Realising that he could fashion the shoes that he wanted, Esquivel set off on an odyssey around southern California looking for shoemakers to create '50s and '60s-inspired winklepickers or "cockroach killers", as they were known in Orange County.
Inevitably, Esquivel's custom-made shoes attracted a lot of attention and this led him to make shoes for others, after a long arduous process finding a shoemaker.
"They were my designs, but this retired shoemaker would knock up shoes using scrap leather. We were making Oxfords, brogues, all kinds of things. I would just wear them out and people were like 'What are those things?' I would hand out the card and people would come over and order some," says Esquivel.
"Really, the only thing I learned from my dad was hustling, but he was hustling drugs, whereas I was hustling shoes," Esquivel says.
His fledgling shoe business then started attracting celebrity attention. "The guys from 311 bought 20 pairs at a time, Guns N' Roses bought another 20 pairs, Tommy Stinson from The Replacements, I mean everybody was buying them, it just took off."
Esquivel's talent for selling and raising the profile of his shoes meant that demand was outstripping supply - so much so that his shoemaker called it quits, forcing Esquivel to learn shoemaking himself. "I was driving these shoemakers nuts, so they just told me to do it myself," says Esquivel.
Slowly but steadily the brand gained a wider audience outside southern California, and before long the fashion establishment took notice. Spotted by the west coast editor of Vogue, Esquivel was put forward for the CFDA/Vogue Fashion Fund - an endowment to help up-and-coming designers. "The Vogue editor told me to apply. I go from the top 250 to 100 and then to the top 50 and then I make the final 10. Then my life changes, completely, it's now on a whole different level."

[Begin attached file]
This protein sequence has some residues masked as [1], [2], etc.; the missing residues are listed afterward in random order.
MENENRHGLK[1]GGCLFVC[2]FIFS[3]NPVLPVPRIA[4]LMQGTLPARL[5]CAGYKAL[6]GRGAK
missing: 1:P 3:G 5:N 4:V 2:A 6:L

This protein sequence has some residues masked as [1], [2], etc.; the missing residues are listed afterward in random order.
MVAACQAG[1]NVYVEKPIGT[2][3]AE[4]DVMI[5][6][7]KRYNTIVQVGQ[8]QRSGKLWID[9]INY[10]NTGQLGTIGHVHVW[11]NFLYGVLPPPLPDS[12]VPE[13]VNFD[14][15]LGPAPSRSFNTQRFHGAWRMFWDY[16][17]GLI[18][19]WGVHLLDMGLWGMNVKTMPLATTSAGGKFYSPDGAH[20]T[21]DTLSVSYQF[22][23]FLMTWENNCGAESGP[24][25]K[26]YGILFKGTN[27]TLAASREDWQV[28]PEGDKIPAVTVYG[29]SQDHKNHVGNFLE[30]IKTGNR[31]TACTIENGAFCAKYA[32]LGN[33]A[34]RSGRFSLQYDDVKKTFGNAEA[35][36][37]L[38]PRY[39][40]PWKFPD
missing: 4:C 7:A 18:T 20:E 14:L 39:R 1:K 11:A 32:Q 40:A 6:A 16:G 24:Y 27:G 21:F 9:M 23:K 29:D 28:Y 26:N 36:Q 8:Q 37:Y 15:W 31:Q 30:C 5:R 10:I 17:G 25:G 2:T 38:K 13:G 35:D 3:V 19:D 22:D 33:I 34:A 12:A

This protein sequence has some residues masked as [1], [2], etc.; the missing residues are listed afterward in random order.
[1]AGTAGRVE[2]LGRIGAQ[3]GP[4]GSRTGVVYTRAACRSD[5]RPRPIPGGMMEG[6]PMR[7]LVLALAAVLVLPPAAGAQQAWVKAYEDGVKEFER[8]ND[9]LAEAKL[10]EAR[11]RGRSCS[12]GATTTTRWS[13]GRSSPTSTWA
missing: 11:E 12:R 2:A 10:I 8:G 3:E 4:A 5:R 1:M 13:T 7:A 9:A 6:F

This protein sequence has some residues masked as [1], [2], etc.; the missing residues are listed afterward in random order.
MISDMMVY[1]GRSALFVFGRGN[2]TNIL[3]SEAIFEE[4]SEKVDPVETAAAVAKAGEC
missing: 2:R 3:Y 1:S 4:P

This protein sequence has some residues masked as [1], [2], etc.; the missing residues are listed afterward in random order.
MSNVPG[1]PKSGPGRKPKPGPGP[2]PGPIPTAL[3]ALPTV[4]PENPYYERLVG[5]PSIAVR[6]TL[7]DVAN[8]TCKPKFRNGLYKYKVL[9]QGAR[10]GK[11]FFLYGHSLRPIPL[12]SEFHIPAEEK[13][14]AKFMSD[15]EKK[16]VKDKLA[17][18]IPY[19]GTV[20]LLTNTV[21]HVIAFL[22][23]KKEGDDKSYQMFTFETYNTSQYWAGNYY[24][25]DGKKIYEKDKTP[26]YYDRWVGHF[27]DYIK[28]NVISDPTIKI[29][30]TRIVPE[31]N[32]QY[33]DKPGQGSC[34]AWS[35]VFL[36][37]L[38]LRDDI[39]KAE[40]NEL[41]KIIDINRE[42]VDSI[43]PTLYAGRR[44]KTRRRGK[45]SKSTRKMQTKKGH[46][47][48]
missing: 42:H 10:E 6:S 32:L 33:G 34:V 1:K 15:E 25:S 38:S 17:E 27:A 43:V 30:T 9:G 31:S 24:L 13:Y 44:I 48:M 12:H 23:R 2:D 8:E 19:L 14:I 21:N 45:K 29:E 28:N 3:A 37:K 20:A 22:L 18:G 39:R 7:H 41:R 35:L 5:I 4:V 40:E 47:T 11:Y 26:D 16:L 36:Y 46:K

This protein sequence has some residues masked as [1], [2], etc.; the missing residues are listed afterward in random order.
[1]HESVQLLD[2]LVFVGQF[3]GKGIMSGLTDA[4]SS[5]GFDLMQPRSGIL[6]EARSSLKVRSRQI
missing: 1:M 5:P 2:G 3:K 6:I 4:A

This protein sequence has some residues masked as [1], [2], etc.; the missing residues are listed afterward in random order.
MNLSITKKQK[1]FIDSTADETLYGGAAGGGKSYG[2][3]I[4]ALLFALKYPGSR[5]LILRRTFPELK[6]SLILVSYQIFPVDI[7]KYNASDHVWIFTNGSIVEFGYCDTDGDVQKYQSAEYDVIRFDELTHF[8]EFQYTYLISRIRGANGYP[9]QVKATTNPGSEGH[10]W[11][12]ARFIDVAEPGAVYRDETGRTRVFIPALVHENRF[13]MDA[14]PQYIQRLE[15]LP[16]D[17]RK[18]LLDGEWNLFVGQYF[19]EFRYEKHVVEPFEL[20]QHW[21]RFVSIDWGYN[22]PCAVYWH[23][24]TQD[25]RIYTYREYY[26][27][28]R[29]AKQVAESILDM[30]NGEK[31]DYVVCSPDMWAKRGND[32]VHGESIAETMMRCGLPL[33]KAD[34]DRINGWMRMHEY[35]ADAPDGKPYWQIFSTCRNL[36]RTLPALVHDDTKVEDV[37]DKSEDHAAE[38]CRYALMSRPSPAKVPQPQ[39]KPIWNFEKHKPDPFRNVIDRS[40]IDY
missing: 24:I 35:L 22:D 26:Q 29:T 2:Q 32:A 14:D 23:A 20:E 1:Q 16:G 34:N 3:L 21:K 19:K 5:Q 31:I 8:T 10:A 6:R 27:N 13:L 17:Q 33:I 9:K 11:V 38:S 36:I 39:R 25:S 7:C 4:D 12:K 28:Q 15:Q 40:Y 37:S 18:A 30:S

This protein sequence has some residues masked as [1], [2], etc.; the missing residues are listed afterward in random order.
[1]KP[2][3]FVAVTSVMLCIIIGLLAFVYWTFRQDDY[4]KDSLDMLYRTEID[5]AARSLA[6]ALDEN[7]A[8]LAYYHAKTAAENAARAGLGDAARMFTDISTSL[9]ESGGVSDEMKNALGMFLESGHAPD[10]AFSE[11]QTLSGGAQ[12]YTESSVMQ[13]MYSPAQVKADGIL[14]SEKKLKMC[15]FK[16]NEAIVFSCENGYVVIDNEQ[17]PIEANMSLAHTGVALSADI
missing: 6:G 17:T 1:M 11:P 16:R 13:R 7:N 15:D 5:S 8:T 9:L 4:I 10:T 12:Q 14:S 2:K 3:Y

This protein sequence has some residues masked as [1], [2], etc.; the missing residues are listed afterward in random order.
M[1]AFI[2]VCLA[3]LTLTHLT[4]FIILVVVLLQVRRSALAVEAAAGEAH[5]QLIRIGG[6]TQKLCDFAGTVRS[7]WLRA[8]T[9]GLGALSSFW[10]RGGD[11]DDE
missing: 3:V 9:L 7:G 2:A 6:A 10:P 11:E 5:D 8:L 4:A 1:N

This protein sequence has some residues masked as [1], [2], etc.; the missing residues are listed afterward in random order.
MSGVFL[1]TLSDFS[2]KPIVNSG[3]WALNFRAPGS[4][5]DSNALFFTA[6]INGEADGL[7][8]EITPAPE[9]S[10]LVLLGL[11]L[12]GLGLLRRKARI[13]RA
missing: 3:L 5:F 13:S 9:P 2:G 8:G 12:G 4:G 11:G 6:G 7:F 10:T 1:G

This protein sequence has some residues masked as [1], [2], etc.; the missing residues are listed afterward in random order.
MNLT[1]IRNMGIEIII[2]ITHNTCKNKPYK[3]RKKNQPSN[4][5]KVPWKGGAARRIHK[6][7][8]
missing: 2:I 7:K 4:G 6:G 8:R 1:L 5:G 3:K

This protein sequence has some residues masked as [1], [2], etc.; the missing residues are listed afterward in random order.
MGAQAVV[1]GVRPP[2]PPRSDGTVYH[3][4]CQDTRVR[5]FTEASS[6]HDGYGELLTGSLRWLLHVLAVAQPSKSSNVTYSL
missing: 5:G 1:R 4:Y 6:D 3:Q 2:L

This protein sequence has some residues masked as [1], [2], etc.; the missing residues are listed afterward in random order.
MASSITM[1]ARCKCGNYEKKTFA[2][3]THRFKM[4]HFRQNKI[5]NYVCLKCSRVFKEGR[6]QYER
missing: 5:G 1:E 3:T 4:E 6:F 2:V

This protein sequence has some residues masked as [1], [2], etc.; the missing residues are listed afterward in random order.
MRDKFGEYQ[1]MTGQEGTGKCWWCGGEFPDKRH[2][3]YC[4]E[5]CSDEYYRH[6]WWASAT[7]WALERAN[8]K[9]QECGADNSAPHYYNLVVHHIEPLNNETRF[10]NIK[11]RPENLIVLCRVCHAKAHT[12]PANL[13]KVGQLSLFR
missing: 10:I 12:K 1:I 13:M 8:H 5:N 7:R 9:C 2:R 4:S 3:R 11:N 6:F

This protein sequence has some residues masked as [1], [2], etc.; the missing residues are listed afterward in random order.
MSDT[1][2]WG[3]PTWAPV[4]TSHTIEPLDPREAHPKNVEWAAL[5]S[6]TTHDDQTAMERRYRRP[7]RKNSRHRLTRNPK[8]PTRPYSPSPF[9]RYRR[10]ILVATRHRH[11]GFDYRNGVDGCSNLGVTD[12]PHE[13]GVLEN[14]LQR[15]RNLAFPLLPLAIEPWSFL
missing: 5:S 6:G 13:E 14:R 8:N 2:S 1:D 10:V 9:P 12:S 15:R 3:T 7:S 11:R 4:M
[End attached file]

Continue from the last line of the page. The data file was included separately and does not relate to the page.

Esquivel isn't being hyperbolic - previous winners and runners-up of the CFDA/Vogue Fashion Fund award include Billy Reid, Alexander Wang, Thom Browne and Phillip Lim. With his fashion credentials rubber stamped, no less a figure than Anna Wintour recommended Esquivel to Fratelli Rossetti, when the Italian shoe brand was in need of a creative reboot.
Esquivel spent three years flying between California and Italy as he attempted to take Fratelli Rossetti from dependable quality shoemaker to cutting-edge, must-have fashion. "When I first went in there, they're looking at me like 'Who is this American guy?' I was putting these shoes in the washing machine just to see what they would look like. But over time they got it that I understood what I was talking about," says Esquivel, modestly downplaying the success he had bringing a new audience to Fratelli Rossetti, as well as the distressed brogue trend that's been copied the world over.
"Look, the black-on-black ballistic stuff that Tumi did will never go away, I'm not about changing things that work," he says of Tumi's core business.
Since he became creative director, Tumi has introduced more desirable leather luggage with greater scope for personalisation.
"What I'm doing is what I did at Rossetti. I'm infusing freshness, colours, a different attitude. There's a whole new generation who don't just want indestructible black bags and accessories."
Despite his continued success, Esquivel's upbringing is a constant reminder to keep himself grounded.
"I'm blessed and I understand the lows in life. I mean, growing up and you're going to high school with fake shoes like I did. And you're homeless and living in a motel, your dad's in jail and you're going to get evicted. OK, that's all pretty crap. So thinking back to that and looking at my life now, I have no complaints."